Kentucky passes controversial ‘right-to-work’ law


Kentucky Gov. Matt Bevin signed into law a bill blocking unions in the state from collecting dues from the non-member workers they represent. Kentucky is the 27th state — and the last state in the South — to pass a “right-to-work” law that limits workers’ bargaining power by depleting a source of union funds.

The law’s passage came on the heels of the Republican Party’s overwhelming victory in the 2016 elections. The GOP won control of the state’s House of Representatives for the first time since 1921.

Kentucky Republicans’ swift move against unions in their state generated strong opposition from workers. In the days preceding the vote on the bill, hundreds of union workers filled the hallways of the legislative office building in Frankfort to protest the legislation. When Gov. Bevin came to testify in support of the bill — an unusual act for a sitting governor — state troopers escorted him through the large crowd of booing protesters.

“Kentucky Gov. Matt Bevin and House Republican leadership made hurting working Kentuckians their No. 1 priority,” Kentucky AFL-CIO President Bill Londrigan said. “They chose to give multinational corporations more power to outsource jobs, cut wages and reduce benefits at the expense of our workers, small businesses and the local economy.”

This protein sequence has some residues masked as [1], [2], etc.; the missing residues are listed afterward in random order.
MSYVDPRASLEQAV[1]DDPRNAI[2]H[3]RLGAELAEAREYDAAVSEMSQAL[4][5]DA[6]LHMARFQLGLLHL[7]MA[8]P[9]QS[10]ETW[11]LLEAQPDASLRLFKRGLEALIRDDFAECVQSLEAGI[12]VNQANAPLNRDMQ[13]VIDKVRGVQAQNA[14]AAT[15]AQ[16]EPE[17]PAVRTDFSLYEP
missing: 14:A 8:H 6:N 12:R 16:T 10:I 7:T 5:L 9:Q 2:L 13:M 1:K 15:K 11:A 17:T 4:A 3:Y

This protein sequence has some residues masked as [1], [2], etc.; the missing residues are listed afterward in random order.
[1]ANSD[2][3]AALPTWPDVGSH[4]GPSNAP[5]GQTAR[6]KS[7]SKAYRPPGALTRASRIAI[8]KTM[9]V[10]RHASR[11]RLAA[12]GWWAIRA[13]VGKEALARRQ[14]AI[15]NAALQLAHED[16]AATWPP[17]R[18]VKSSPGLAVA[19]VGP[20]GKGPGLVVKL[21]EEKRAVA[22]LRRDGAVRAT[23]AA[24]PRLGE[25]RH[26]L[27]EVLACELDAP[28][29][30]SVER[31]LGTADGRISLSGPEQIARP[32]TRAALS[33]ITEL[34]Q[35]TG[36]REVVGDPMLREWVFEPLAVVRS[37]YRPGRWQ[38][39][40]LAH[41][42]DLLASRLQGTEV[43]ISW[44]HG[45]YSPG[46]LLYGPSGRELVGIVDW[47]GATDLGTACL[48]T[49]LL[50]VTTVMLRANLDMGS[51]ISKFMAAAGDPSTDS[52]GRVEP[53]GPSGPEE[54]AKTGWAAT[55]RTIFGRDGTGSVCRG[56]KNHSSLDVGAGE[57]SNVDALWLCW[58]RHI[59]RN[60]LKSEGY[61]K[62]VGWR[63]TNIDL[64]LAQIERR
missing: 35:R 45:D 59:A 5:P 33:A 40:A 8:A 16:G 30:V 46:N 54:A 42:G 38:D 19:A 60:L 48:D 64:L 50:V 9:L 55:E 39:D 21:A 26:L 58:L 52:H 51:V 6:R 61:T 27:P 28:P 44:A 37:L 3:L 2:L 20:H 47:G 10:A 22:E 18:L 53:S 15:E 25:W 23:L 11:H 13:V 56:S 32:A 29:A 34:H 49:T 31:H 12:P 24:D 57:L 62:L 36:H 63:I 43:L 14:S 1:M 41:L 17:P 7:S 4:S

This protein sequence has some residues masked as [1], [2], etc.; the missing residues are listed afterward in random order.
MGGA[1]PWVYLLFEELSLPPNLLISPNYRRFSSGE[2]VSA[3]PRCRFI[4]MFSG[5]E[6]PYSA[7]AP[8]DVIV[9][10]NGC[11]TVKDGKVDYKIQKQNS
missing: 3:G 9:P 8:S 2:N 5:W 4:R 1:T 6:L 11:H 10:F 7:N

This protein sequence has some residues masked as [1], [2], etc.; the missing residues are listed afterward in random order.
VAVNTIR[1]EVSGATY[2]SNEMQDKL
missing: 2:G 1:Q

The state’s right-to-work law also prohibits public employees from going on strike.

In another anti-worker measure, Kentucky’s Legislature on Jan. 6 repealed a law requiring construction companies to pay workers the prevailing wage for publicly funded projects such as schools and roads.

The Hill, Jan. 8
In These Times, Jan. 5
Courier-Journal, Jan. 4

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